Developing a theory of change is a really valuable process for bringing together teams and aligning on vision, outcomes and activities, but it can also be a really valuable product. However we don’t get as much value out the product as we could, because after investing a lot of effort in creating it, we tend to print or save a final copy and then safely deposit it in a drawer (or Sharepoint folder). You’re lucky if we keep looking at them, let alone update them, show them to other people or learn from each other. But what if there was an open searchable repository of theories of change?
The first thing a theory of change library could do is answer the ‘who is doing something like this’ question. This is a question we come up against again and again at NPC in different guises, and one that’s essential for taking a systems approach to theory of change. Whether you’re a funder supporting a field, a philanthropist considering how to best give or a charity developing their strategy within a broader context, you need to know who the organisations in your sector are and what they’re doing.
A database of existing theories of change would also help when constructing a new one: you’d be able to see what other people have done and the evidence base they’re using to support their assumptions. A library might even be able to make intelligent suggestions to help you locate relevant evidence if there was enough information in the database. By integrating evidence references we’d also be able to look at the role of evidence in supporting theories of change across many organisations, identifying where is it used and where the biggest gaps are.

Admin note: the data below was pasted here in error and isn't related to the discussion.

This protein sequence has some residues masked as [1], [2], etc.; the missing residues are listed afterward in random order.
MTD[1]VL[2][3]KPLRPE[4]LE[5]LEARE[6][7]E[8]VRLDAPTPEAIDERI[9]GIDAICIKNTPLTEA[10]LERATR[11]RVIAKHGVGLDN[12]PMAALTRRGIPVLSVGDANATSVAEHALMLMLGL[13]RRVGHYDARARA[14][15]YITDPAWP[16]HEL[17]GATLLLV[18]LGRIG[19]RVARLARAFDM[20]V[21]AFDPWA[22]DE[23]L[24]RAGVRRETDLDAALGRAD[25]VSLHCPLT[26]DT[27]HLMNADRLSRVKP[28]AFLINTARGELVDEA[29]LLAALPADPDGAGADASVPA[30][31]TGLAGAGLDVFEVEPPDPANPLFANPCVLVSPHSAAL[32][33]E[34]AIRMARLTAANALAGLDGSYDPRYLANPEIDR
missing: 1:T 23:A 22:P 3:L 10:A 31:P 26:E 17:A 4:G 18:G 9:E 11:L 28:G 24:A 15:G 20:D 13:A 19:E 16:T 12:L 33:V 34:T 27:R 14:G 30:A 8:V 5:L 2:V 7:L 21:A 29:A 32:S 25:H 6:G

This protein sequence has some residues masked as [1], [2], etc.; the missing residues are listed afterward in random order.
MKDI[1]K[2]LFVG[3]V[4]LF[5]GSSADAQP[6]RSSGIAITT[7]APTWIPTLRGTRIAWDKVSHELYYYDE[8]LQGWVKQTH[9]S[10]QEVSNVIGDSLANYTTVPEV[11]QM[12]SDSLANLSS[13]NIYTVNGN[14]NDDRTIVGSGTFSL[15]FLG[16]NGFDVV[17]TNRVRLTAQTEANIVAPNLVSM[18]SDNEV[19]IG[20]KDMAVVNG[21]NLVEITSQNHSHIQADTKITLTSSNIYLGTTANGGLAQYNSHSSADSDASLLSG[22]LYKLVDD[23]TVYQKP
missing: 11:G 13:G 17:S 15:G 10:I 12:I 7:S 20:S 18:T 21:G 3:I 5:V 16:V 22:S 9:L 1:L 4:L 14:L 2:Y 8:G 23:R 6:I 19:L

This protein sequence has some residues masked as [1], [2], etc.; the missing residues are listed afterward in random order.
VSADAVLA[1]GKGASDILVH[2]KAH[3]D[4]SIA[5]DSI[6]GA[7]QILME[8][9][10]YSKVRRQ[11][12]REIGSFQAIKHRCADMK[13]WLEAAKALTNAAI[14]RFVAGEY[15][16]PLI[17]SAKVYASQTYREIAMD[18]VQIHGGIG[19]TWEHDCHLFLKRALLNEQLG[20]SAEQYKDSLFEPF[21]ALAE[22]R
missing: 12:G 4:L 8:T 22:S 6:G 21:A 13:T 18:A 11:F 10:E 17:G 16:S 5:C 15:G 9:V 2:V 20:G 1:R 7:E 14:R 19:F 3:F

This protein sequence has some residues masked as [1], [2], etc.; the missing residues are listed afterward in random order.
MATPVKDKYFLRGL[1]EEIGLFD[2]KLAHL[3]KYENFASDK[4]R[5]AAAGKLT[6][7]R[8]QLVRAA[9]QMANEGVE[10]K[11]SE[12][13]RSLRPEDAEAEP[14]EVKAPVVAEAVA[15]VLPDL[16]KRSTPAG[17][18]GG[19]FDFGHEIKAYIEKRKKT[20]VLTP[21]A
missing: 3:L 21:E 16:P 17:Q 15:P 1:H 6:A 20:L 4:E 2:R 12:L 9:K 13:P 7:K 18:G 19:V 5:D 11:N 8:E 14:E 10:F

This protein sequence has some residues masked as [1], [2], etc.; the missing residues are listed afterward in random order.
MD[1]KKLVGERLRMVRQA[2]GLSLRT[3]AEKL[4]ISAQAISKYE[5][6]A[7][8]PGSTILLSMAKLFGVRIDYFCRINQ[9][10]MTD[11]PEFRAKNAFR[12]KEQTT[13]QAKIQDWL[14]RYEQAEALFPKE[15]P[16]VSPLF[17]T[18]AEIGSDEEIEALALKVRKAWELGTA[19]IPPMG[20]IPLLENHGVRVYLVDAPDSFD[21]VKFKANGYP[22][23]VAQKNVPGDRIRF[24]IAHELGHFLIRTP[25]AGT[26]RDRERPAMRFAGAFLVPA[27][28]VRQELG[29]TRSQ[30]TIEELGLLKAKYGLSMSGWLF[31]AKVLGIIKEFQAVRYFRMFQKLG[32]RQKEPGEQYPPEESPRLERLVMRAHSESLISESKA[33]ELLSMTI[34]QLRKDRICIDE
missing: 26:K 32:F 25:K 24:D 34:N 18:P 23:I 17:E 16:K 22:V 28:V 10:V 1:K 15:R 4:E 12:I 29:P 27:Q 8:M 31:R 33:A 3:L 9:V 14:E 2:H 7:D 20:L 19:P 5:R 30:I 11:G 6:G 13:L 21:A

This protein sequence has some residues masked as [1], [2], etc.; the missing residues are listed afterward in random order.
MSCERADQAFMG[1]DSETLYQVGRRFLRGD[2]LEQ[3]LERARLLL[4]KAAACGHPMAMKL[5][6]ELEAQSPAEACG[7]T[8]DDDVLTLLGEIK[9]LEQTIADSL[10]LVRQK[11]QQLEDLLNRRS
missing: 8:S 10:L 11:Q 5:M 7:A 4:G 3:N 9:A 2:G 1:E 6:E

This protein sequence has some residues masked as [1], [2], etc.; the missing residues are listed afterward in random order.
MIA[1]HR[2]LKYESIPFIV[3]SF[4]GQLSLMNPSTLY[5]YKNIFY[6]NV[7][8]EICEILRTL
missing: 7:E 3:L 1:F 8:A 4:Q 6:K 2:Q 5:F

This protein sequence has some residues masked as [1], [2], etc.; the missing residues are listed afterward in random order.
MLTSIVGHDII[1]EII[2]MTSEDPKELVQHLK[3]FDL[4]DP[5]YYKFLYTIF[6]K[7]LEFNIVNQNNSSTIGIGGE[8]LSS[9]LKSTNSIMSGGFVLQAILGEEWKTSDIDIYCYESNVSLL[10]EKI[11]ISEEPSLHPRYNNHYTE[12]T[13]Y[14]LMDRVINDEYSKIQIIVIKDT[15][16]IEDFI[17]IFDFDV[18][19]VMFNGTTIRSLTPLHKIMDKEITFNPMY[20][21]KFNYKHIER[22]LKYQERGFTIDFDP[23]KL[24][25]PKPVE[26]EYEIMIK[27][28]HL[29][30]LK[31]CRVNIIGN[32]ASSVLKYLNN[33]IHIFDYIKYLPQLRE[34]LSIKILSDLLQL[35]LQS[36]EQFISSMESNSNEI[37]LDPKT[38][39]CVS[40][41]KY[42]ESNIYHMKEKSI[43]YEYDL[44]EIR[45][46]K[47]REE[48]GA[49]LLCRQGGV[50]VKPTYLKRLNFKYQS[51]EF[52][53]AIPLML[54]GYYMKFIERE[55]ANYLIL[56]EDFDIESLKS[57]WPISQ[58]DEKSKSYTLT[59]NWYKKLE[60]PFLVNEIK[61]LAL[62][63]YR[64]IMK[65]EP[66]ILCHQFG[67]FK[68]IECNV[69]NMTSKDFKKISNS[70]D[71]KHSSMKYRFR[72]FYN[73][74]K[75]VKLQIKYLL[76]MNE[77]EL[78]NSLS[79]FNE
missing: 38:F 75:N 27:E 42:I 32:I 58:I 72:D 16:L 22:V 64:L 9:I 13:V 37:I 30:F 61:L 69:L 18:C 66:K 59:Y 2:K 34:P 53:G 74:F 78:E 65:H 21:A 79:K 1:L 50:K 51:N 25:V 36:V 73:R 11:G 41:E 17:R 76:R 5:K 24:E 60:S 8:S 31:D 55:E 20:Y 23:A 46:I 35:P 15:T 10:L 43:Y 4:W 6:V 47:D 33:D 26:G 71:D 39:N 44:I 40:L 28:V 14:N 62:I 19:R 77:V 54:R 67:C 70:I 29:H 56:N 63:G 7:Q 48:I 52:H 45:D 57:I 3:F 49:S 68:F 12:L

Finally, by getting the theory of change out of the filing cupboard and on to the web, it’s more likely to become a living, breathing document and tool that gets reviewed, validated and updated. And a theory of change library could provide the foundation to build a set of online tools to do just this.
What might this be?
The theory of change library would be an open, freely searchable repository of organisational theories of change. Some of the elements of this would be:
- an interface for documenting and uploading an organisation or programme theory of change
- mechanisms for incentivisation/recognition of contribution – for example a free theory of change builder interface might offer enough value to encourage contribution
- a database of contributed theories of change
- a semantic framework and data standard for theory of change
- functionality to reference of evidence that supports causal mechanisms for outcomes within a theory of change
- documented open APIs to add to and search the repository
- integration of third party theory of change platforms to allow seamless contribution from them
- mapping/visualisation of the aggregate dataset to allow exploration by topic and geography